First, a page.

“They meet, they talk and they create together,” he told a “CyberTech” conference in Tel Aviv, calling cyber-security “vital” for a small country like Israel, which is faced with multiple threats and a favorite target of hackers. According to a study carried out in 2012, Israel “may be the most heavily targeted country in the world — by hostile hackers, non-state actors, and states — with as many as a thousand web attacks per minute.”


Tal Elal, deputy mayor of the city, pinpoints the secret of CyberSpark’s success: “We started from scratch four years ago and we designed a customized project to meet the exact needs of companies specializing in cyber-security.” Two more complexes comprising 27 buildings are to be added, and the municipality expects the population to grow by 100,000 in the next 10 years.


About 30,000 soldiers, including 7,000 career officers, will move in the coming years to bases and a technology campus to be built on 250 acres near CyberSpark and around Beersheba. As a lure from the bustle of cosmopolitan Tel Aviv, the government plans a bonus of $18,000 for single officers and $50,000 for families who spend at least five years in Beersheba.


“We will do everything to integrate this population and avoid creating ghettos where officers live, as has been the case in the past in other places,” Elal said. For the private sector, the government is also offering subsidies equivalent to 20 percent of salaries for three years to company employees who settled in Beersheba. The state hopes to expand a sector which already has 250 companies of all sizes, Israeli and foreign, in the country.


Last year, the sector’s exports reached a record $3.5 billion, according to government figures. “Israel represents only 0.1 percent of the world’s population but 20 percent of global investments (in cyber security),” said Dror. “Cyber ​​security has a very bright future,” said Dudu Mimran, head of a Deutsche Telekom innovation laboratory based in Beersheba. “It is an endless race in which hackers are always one step ahead because it is they who take the initiative,” he added. “And it is then up to us to respond to protect businesses, governments and individuals.”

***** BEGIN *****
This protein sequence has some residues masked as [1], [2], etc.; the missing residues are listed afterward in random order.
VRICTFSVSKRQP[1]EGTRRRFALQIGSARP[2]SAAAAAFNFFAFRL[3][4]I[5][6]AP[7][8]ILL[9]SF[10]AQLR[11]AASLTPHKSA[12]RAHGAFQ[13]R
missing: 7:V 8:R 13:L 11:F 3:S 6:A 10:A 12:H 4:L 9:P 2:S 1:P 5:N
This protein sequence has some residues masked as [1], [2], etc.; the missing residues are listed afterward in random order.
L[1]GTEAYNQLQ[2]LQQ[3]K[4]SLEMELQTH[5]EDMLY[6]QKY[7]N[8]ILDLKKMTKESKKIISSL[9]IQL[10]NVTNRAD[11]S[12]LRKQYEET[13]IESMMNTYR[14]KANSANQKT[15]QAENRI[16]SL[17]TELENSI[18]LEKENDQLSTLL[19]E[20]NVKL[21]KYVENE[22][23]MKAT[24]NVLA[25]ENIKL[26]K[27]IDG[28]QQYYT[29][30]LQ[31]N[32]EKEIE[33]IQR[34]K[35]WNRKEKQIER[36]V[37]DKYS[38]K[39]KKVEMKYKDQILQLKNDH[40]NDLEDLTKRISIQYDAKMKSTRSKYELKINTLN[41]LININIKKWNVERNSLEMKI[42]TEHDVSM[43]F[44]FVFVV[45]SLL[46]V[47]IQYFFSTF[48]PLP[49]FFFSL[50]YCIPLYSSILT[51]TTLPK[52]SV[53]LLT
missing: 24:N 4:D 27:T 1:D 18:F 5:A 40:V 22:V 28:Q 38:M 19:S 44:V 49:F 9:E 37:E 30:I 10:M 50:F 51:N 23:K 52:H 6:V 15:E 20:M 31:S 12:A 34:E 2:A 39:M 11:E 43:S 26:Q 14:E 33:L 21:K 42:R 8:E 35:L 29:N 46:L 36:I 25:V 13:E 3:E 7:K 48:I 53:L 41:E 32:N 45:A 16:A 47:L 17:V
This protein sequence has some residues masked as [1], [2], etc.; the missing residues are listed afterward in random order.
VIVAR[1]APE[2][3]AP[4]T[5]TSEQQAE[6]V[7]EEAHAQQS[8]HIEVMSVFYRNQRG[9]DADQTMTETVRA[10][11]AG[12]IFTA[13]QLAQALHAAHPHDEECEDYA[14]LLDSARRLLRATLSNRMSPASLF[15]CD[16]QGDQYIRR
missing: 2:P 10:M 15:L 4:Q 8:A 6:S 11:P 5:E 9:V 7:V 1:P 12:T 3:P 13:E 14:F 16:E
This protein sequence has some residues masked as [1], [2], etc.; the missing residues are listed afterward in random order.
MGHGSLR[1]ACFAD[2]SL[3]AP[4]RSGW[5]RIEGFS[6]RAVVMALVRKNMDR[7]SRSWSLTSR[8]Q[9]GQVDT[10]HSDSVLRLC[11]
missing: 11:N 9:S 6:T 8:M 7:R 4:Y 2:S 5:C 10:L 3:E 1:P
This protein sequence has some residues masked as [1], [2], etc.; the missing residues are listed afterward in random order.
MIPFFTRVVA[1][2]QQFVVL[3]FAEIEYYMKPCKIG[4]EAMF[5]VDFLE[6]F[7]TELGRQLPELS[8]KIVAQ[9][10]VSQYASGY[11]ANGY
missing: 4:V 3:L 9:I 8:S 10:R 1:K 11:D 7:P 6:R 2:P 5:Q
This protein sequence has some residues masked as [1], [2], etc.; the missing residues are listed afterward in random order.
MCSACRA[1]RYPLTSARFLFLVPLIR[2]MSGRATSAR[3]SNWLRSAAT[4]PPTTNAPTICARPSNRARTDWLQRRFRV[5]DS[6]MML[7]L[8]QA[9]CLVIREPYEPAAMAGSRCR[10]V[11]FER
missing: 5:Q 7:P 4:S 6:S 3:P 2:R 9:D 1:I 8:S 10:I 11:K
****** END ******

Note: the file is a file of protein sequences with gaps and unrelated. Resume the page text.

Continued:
Matthew Hays     

                                                        The Walrus, Feb. 25, 2016


There are, in general, two responses to seeing the Holocaust depicted on screen. It’s been done too often (what more is there to say?) or it shouldn’t be done at all (its enormity is unfilmable). But if there’s any consensus about the genre, it would certainly be that Shoah—Claude Lanzmann’s nine-and-a-half-hour examination of the genocide—is the most harrowing, memorable, and brilliant film of them all.


The documentary, first released thirty years ago, is noteworthy for what it doesn’t do. After being asked in 1973 by the director-general of Israel’s Ministry of Foreign Affairs to make a film about the Holocaust as seen “through Jewish eyes,” Lanzmann opted to forgo archival footage. Instead he conducted extensive interviews with Holocaust witnesses, including onlookers, former inmates and Nazi officers (some captured by hidden cameras). While some critics have disparaged the talking-heads style of interviews, Lanzmann embraced it, using it to show ordinary language’s struggle in describing the undescribable. He was forty-seven when he started work on Shoah, and nearly sixty when he completed it. The result is a profoundly unsettling exploration of how the atrocity was carried out—Lanzmann never asks why it happened—and the ways in which memories, both collective and personal, are shaped by trauma.


After Toronto-based journalist and filmmaker Adam Benzine saw Shoah for the first time five years ago on the recommendation of a friend, he looked for a film about the “existentialist philosopher” behind the masterpiece, which Benzine assumed existed. It didn’t. “Here’s a man who fought with the resistance,” he says, “who was a lover of Simone du Beauvoir, who made this epic film about the Holocaust, who is now in his eighties, and there’s no documentary about him? I was amazed.”